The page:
Tuesday, March 26, 2013

Tech Tuesday: Augmented Reality

In the past three decades, more and more young people have been turning to videogames for entertainment, for the opportunity to interact with other gamers in a virtual sphere. A recent evolution in gaming promises to pull graphics out of a computer display and integrate them into the real world, a new technology called augmented reality.

Hold on, you’re probably saying. Isn’t that what virtual reality already does?

Not quite, but that question is definitely a fair one.

Mashable defines virtual reality as a technology that replaces the real world with a simulated one, whereas augmented reality occurs in real time and enhances current perception of reality—information about the real world becomes interactive and malleable. With augmented reality, artificial information can be overlaid in the real world.

It almost sounds too good to be true, this idea that a person could use his or her iPhone to overlay a map of downtown Burlington in the late 1800s atop the modern city structure. But it’s happening. And it’s pretty cool, too.

A Business2Community article from early 2012 detailed ten augmented reality campaigns circling the web: one details how consumers can look inside a box before making a purchase where another enhances print media by enabling a reader to use an iPhone app to see the consequences of domestic violence.

Beyond the interesting videos, the Business2Community article expertly illustrates the versatility of augmented reality, that it can be used for advertisements and non-profit promotions, for education and consumerism, not just for videogames. 

In many ways it seems like a concept we would expect Doc and Marty to deal with in a Back to the Future movie, but it will likely be a reality of our digital lives very soon.

How would you like to see consumers using augmented reality?  

Picture: Mashable.com

Written by Jillian Casey '15 

Tuesday, March 12, 2013

Tech Tuesday: The Purpose of Games

When most people think of gaming, they think of SimCity or Halo, games that are primarily designed for recreational use. An older generation of gamers will remember Mario and PacMan, arcade games that are in many ways responsible for the popularity of gaming today.

A lot of people really enjoy playing videogames. But if you ask them why, the answer is usually really simple.

“I like to play videogames. They’re a lot of fun.”

That answer doesn’t satisfy a lot of people, especially adults that aren’t technology natives. They see a generation invested in virtual realities and lament all that videogames are taking from society.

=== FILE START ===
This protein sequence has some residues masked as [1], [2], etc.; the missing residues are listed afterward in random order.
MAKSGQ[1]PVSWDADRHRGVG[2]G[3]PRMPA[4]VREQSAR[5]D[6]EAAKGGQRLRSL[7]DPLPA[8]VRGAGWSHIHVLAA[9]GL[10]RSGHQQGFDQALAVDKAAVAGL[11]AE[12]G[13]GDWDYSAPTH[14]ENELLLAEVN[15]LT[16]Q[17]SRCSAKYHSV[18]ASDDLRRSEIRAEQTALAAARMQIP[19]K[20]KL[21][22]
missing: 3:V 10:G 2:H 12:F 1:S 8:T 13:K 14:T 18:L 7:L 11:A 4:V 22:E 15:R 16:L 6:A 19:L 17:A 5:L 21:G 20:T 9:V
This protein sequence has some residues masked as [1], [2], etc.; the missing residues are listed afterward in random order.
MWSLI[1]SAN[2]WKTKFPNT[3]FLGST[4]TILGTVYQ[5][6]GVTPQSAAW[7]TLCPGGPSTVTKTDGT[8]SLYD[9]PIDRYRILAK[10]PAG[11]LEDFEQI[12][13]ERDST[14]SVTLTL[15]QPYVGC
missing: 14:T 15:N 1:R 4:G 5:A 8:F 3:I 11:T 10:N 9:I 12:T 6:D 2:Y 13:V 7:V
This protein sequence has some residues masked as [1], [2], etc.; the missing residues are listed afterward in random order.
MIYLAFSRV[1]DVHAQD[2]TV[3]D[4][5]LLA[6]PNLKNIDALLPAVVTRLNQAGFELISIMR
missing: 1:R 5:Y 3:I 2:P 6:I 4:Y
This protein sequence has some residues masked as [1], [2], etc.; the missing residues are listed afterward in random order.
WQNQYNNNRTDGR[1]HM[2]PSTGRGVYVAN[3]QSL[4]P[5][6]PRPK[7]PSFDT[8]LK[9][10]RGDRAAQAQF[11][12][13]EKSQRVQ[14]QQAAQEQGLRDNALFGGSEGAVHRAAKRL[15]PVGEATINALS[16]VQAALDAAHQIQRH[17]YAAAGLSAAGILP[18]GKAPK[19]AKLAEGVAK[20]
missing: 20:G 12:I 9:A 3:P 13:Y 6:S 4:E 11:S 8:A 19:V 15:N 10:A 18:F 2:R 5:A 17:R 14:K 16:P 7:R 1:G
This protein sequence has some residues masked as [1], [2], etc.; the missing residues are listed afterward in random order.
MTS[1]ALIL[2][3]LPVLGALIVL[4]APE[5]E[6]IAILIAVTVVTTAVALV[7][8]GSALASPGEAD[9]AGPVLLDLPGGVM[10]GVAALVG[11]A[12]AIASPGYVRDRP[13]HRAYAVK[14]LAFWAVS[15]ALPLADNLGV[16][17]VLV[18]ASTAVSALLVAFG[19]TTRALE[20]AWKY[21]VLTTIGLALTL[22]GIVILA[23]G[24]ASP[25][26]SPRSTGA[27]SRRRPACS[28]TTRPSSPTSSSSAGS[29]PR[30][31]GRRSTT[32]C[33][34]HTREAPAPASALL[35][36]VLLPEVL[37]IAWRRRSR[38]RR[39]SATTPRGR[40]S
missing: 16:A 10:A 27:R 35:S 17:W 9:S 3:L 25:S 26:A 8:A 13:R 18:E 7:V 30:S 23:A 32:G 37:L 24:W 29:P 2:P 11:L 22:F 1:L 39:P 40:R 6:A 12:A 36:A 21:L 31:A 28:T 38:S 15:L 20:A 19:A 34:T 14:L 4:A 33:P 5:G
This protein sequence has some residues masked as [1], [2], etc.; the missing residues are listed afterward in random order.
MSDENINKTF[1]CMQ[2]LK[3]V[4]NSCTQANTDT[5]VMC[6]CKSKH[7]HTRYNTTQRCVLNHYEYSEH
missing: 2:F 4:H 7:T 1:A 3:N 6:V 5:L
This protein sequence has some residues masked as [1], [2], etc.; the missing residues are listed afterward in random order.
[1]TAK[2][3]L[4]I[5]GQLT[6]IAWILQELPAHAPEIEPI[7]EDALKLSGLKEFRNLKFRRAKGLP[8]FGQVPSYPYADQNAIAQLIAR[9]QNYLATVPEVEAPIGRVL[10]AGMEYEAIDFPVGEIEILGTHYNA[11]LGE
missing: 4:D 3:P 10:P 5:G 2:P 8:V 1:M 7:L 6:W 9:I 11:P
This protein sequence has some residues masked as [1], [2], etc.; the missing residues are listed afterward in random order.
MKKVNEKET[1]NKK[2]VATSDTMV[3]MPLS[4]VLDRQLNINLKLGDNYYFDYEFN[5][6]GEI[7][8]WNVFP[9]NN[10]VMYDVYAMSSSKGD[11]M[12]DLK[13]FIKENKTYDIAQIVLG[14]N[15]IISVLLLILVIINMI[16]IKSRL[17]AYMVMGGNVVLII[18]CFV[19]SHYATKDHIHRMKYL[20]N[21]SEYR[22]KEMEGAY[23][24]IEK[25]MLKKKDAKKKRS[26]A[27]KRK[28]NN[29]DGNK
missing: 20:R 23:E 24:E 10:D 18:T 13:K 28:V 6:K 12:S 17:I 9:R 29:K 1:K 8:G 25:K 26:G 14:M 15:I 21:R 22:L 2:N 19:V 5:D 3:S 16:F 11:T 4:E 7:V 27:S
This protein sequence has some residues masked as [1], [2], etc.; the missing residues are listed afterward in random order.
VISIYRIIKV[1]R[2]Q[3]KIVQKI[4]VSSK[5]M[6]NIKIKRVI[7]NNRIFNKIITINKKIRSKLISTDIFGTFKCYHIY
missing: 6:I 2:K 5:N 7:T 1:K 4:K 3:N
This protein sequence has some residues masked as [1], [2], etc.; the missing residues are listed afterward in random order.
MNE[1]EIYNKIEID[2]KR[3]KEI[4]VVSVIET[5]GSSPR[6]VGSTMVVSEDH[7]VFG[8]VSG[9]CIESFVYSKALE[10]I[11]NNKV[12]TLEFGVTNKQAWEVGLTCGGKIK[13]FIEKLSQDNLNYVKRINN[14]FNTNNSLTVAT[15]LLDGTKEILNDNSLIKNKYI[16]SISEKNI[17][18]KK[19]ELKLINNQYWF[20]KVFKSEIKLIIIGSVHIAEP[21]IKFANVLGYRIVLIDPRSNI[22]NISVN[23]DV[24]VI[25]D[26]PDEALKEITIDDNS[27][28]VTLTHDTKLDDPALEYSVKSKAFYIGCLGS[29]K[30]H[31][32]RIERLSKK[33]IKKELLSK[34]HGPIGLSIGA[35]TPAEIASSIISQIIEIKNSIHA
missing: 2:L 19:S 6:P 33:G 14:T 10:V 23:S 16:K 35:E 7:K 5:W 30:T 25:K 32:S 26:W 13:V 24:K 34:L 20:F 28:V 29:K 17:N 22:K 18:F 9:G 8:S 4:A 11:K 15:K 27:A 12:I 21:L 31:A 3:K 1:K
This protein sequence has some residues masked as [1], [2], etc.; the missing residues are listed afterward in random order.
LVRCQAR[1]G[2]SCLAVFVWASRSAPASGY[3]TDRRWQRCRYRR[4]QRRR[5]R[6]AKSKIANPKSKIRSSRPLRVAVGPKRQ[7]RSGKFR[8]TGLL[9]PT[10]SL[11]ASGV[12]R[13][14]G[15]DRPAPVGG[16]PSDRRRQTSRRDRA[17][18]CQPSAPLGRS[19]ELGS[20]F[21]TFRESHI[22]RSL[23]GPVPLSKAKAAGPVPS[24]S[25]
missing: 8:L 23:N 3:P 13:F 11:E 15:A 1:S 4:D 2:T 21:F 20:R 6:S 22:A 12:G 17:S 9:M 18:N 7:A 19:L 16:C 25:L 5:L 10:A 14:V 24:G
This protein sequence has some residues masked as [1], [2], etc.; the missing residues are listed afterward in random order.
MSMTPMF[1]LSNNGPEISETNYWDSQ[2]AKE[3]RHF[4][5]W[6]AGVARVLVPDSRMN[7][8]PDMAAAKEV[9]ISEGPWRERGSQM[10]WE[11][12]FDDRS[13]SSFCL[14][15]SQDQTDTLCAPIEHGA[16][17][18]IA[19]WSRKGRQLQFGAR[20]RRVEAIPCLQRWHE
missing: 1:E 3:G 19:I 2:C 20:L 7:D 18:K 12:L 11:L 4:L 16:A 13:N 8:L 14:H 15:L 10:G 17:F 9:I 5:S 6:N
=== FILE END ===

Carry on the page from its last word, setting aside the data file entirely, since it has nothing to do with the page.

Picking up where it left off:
What about all the things gaming gives to society?

Like it or not, we live in a technological world, and that technology has a direct effect on our interactions with one another. Studies have shown that gaming has an overall positive effect on social development, especially in young people with autism- videogames can teach those children how to respond to visual and verbal cues. Many gamers play online with collaborative communities, so they are actively socializing in a new way, connecting with people with similar interests.

Games have been proven to help develop critical thinking skills, as players are tasked with connecting events throughout the game and determining how to move through each level or episode. As a result, gamers are able to concentrate for long periods of time, an essential skill in education and the workforce.

A recent Huffington Post article details how gaming has become a scapegoat for violence when in fact studies have shown that players of violent videogames are aggressive only in relation to the game they are playing. In fact, games are good sources of stress relief and personal escape. They improve hand-eye coordination and various cognitive functions, from multi-tasking to decision making.

Gaming is slowly becoming an avenue for change, with websites like Gaming For a Cause raising money for cancer through gaming. Here at the EMC, we have created games like BREAKAWAY, which addresses the issue of violence against women, and Breath Biofeedback to reach out to children with Cystic Fibrosis and encourage the adoption of breathing exercises. The purpose of gaming is evolving into so much more than what it once was—in many ways it has become a platform for positive change.

What in your mind is the purpose of gaming?

Written by Jillian Casey '15